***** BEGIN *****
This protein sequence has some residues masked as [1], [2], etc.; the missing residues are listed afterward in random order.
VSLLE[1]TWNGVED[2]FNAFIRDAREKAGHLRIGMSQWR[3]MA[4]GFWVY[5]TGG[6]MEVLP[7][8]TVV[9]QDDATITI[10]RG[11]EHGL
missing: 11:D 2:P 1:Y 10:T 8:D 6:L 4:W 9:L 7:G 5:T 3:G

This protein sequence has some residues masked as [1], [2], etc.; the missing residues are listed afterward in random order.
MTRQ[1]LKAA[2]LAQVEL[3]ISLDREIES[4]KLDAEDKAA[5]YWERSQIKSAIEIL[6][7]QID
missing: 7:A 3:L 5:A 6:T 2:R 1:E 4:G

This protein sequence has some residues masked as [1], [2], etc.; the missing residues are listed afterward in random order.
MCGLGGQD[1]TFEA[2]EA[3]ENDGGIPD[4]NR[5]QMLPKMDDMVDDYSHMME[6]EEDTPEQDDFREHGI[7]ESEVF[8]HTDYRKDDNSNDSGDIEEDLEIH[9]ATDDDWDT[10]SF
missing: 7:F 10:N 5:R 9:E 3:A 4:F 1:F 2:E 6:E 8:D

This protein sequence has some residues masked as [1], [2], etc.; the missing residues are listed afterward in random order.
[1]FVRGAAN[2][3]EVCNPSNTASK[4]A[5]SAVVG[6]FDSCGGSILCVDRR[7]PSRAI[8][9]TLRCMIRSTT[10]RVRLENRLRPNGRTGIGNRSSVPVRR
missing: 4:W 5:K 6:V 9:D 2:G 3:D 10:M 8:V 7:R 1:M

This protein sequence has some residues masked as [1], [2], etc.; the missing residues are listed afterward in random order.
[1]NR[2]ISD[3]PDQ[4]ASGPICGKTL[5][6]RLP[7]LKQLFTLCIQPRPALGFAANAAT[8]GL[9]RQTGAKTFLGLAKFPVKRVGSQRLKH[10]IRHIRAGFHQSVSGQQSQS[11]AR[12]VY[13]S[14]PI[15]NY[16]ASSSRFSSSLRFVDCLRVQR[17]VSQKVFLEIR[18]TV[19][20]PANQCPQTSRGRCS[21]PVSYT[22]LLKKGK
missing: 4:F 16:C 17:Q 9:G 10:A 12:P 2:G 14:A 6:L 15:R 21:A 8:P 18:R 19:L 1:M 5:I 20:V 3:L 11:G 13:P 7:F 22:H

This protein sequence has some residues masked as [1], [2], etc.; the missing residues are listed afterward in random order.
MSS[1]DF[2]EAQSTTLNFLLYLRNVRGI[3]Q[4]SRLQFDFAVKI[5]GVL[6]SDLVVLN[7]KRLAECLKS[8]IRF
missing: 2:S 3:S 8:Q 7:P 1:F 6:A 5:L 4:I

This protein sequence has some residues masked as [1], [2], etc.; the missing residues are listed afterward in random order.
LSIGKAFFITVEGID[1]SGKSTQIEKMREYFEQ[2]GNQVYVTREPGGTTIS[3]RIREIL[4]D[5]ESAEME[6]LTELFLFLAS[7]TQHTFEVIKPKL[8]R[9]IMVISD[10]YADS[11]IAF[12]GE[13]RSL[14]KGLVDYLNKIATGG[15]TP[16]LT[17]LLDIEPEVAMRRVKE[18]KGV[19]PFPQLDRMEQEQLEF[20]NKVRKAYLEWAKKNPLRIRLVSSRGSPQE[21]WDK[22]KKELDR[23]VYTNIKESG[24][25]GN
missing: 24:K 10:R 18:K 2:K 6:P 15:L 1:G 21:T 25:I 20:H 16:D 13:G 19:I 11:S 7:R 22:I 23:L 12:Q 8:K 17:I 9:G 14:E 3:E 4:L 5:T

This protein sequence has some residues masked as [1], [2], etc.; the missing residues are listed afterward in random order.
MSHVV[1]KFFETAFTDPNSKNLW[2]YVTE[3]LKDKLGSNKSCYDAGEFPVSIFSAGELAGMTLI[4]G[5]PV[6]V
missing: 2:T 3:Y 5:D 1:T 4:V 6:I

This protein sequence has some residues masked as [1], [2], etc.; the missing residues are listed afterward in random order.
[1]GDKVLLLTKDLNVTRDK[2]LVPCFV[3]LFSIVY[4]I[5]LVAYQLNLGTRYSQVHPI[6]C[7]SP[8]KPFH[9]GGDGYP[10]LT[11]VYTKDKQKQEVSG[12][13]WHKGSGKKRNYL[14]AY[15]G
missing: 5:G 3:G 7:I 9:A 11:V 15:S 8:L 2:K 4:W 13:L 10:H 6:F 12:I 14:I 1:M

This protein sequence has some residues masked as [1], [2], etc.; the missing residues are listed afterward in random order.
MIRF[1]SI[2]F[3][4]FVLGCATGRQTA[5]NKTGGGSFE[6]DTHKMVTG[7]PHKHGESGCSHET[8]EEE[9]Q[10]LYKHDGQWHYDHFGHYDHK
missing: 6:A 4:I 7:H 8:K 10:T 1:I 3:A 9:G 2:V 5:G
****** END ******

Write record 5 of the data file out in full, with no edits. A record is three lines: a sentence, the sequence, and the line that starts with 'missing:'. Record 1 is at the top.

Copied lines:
This protein sequence has some residues masked as [1], [2], etc.; the missing residues are listed afterward in random order.
[1]NR[2]ISD[3]PDQ[4]ASGPICGKTL[5][6]RLP[7]LKQLFTLCIQPRPALGFAANAAT[8]GL[9]RQTGAKTFLGLAKFPVKRVGSQRLKH[10]IRHIRAGFHQSVSGQQSQS[11]AR[12]VY[13]S[14]PI[15]NY[16]ASSSRFSSSLRFVDCLRVQR[17]VSQKVFLEIR[18]TV[19][20]PANQCPQTSRGRCS[21]PVSYT[22]LLKKGK
missing: 4:F 16:C 17:Q 9:G 10:A 12:P 2:G 14:A 6:L 15:R 21:A 8:P 18:R 19:L 1:M 5:I 20:V 3:L 11:G 13:P 7:F 22:H